Markets Right Now: US indexes end choppy day slightly lower

Sean Reid
March 29, 2018

The Dow surged 669 points - its third-biggest point gain in history - and had its best day in two and a half years. Apple Inc. held up the best among tech megacaps, although it still fell 2.6 percent, after releasing a new iPad focused on schools and a new education service called Schoolwork at an event in Chicago. The Nasdaq slid 59 points, or 0.8 percent, to 6,949. Given the many doom-and-gloom predictions made then about the impact of a Donald Trump presidency, some may feel lucky that an average bear market would leave them no worse off than where they stood on that November day.

John Lynch, chief Investment strategist for LPL Financial, believes trade tensions could flare in the coming months, but the longterm risks to the market remain in check.

China in turn signaled that it was going to tax some USA goods sold in that country. The stock is still up 57 percent for the year.

"We're not afraid of a trade war, but that's not our objective", Mnuchin said in an interview Sunday on Fox News. "But we are simultaneously having negotiations with the Chinese to see if we can reach an agreement".

Other Trump administration spokesmen headed to the airwaves Monday to calm markets and tout the administration's efforts to rework trade deals with China and with the United States' North American trading partners Mexico and Canada.

That didn't appear to dampen investors' resurgent optimism Monday. "He's done these things in the past, and now it looks like the markets are telling us, 'Yep, that's what's happening'".

Technology companies recouped some of the sector's big losses last week.

The decline in bond yields helped pull banks and other financial stocks lower. The FTSE 100 index of leading British shares added 1.6 percent.

The president in a Monday tweet hailed the economy as "looking really good". A bear market would undoubtedly be painful for many, if not most, of us - and excruciating for some.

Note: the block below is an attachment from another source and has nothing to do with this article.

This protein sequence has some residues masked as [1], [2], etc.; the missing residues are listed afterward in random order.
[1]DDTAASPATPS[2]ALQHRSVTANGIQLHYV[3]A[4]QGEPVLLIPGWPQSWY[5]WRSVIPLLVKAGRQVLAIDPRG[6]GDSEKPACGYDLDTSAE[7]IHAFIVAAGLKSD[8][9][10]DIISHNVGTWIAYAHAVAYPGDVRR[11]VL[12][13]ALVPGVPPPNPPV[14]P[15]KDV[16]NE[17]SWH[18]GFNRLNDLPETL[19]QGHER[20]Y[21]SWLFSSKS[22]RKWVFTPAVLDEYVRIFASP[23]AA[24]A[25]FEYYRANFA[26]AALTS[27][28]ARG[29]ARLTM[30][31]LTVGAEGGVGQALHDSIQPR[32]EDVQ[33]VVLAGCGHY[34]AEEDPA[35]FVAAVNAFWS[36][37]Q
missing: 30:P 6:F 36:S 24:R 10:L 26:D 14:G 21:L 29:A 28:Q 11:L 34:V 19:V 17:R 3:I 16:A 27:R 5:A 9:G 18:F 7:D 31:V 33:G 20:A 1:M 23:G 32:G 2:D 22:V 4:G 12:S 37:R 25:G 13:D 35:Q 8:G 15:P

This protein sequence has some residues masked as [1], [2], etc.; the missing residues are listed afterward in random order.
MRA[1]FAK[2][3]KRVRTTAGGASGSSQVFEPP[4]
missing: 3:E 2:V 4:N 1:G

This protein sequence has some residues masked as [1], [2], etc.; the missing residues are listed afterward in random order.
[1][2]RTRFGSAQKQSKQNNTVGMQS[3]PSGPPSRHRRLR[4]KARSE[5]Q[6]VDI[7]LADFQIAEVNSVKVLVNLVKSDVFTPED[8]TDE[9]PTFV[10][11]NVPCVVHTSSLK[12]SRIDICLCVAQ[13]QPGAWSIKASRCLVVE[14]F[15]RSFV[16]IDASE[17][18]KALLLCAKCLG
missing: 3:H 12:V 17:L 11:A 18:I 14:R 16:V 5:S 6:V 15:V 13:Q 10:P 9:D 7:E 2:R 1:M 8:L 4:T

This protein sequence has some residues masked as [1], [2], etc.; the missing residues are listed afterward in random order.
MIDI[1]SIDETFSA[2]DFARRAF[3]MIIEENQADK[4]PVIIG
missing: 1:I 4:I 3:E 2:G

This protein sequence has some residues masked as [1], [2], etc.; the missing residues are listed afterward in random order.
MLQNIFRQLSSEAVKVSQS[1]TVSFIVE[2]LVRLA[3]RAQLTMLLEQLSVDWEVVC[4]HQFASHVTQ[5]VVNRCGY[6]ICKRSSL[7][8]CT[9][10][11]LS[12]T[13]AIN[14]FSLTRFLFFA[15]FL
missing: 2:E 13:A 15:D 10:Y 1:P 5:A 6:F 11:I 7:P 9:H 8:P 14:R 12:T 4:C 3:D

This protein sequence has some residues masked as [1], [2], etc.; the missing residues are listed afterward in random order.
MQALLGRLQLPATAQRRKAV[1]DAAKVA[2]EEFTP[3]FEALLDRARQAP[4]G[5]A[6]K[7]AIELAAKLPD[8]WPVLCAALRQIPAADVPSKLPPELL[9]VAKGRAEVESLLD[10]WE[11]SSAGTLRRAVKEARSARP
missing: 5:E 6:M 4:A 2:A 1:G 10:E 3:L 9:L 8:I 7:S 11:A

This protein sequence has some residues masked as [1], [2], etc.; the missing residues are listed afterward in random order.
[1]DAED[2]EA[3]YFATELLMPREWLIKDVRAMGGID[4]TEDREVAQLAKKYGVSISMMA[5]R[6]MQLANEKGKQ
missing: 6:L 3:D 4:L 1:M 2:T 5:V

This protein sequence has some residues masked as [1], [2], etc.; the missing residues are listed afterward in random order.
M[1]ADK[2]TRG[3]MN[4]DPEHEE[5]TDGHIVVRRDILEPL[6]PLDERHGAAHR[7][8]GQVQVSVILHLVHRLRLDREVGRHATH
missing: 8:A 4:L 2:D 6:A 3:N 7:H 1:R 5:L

WALL STREET: The U.S. market rebounded from its worst week in two years. The Russell 2000 index of smaller-company stocks picked up 1 point, or 0.1 percent, to 1,514. The Dow shed 1,100 points in the last two trading days of last week.

Facebook contributed to the market drop, falling 4.9 percent, following news the Federal Trade Commission will investigate a breach which allowed data firm Cambridge Analytica to acces the information of about 50 million Facebook users without their knowledge. Facebook is around 20 percent off its 52-week high. A 10 percent decline from its high earlier this year is considered a correction. That announcement followed a news report indicating that USA officials have submitted a list of market-opening requests.

All 11 sectors of the S&P were in positive territory Monday. The big gainers were Lowe's home fix retail stores, Microsoft and Intel.

Facebook was not the only tech company to suffer.

"Tech was hammered hardest last week and is bouncing highest today".

Mokhtari said the S&P 500 has been testing the 200-day moving average lately, and that if the index drops below that average it could trigger wider sales.

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